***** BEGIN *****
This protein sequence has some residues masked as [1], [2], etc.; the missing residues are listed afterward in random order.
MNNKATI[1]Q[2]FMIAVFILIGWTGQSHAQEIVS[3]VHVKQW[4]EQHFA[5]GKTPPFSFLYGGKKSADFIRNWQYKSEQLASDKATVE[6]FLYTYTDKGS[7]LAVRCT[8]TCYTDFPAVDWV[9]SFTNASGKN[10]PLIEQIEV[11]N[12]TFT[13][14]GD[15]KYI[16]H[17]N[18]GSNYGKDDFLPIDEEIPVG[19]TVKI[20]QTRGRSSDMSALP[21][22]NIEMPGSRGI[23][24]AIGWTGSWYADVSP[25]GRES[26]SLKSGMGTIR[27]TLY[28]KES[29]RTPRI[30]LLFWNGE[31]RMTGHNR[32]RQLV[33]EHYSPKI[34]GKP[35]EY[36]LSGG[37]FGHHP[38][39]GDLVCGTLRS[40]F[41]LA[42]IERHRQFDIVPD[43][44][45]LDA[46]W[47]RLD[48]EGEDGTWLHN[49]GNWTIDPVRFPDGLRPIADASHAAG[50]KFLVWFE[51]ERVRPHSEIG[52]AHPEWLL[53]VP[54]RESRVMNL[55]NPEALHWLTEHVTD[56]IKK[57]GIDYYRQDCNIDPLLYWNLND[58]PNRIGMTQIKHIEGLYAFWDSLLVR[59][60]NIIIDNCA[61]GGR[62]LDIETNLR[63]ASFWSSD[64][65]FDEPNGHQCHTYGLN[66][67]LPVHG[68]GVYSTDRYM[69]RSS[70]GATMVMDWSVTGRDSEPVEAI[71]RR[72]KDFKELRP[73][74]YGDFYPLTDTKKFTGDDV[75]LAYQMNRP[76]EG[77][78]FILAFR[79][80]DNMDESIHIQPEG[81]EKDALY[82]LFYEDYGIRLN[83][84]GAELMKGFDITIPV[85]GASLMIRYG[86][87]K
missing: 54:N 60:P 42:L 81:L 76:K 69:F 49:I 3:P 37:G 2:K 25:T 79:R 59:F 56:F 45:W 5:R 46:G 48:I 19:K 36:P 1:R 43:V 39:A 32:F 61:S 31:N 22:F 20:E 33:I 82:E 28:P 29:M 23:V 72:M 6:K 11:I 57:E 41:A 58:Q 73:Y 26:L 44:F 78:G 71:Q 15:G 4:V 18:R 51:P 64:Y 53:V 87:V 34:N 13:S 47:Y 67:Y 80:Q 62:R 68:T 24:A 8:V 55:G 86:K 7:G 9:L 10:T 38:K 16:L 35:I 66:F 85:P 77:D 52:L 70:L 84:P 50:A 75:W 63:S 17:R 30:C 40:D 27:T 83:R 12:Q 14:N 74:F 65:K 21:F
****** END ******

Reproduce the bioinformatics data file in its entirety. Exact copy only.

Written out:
This protein sequence has some residues masked as [1], [2], etc.; the missing residues are listed afterward in random order.
MNNKATI[1]Q[2]FMIAVFILIGWTGQSHAQEIVS[3]VHVKQW[4]EQHFA[5]GKTPPFSFLYGGKKSADFIRNWQYKSEQLASDKATVE[6]FLYTYTDKGS[7]LAVRCT[8]TCYTDFPAVDWV[9]SFTNASGKN[10]PLIEQIEV[11]N[12]TFT[13][14]GD[15]KYI[16]H[17]N[18]GSNYGKDDFLPIDEEIPVG[19]TVKI[20]QTRGRSSDMSALP[21][22]NIEMPGSRGI[23][24]AIGWTGSWYADVSP[25]GRES[26]SLKSGMGTIR[27]TLY[28]KES[29]RTPRI[30]LLFWNGE[31]RMTGHNR[32]RQLV[33]EHYSPKI[34]GKP[35]EY[36]LSGG[37]FGHHP[38][39]GDLVCGTLRS[40]F[41]LA[42]IERHRQFDIVPD[43][44][45]LDA[46]W[47]RLD[48]EGEDGTWLHN[49]GNWTIDPVRFPDGLRPIADASHAAG[50]KFLVWFE[51]ERVRPHSEIG[52]AHPEWLL[53]VP[54]RESRVMNL[55]NPEALHWLTEHVTD[56]IKK[57]GIDYYRQDCNIDPLLYWNLND[58]PNRIGMTQIKHIEGLYAFWDSLLVR[59][60]NIIIDNCA[61]GGR[62]LDIETNLR[63]ASFWSSD[64][65]FDEPNGHQCHTYGLN[66][67]LPVHG[68]GVYSTDRYM[69]RSS[70]GATMVMDWSVTGRDSEPVEAI[71]RR[72]KDFKELRP[73][74]YGDFYPLTDTKKFTGDDV[75]LAYQMNRP[76]EG[77][78]FILAFR[79][80]DNMDESIHIQPEG[81]EKDALY[82]LFYEDYGIRLN[83][84]GAELMKGFDITIPV[85]GASLMIRYG[86][87]K
missing: 54:N 60:P 42:L 81:L 76:K 69:F 49:I 3:P 37:G 2:K 25:T 79:R 59:F 56:F 45:W 5:R 46:G 48:I 19:K 36:P 1:R 43:V 39:A 32:F 61:S 31:N 22:F 20:E 33:I 82:E 28:P 29:M 23:V 72:M 6:K 11:I 57:E 41:A 58:Q 73:Y 26:L 44:F 78:G 71:Q 15:G 4:V 18:R 51:P 64:Y 53:V 87:V 34:N 13:S 47:Y 67:Y 80:Q 62:R 68:T 24:A 8:V 55:G 86:K 7:G 9:L 10:T 38:K 16:L 35:I 66:F 85:P 77:D 52:L 70:L 84:P 50:A 75:W 63:S 17:R 30:C 40:D 27:T 83:R 12:Q 14:N 74:F 65:K 21:F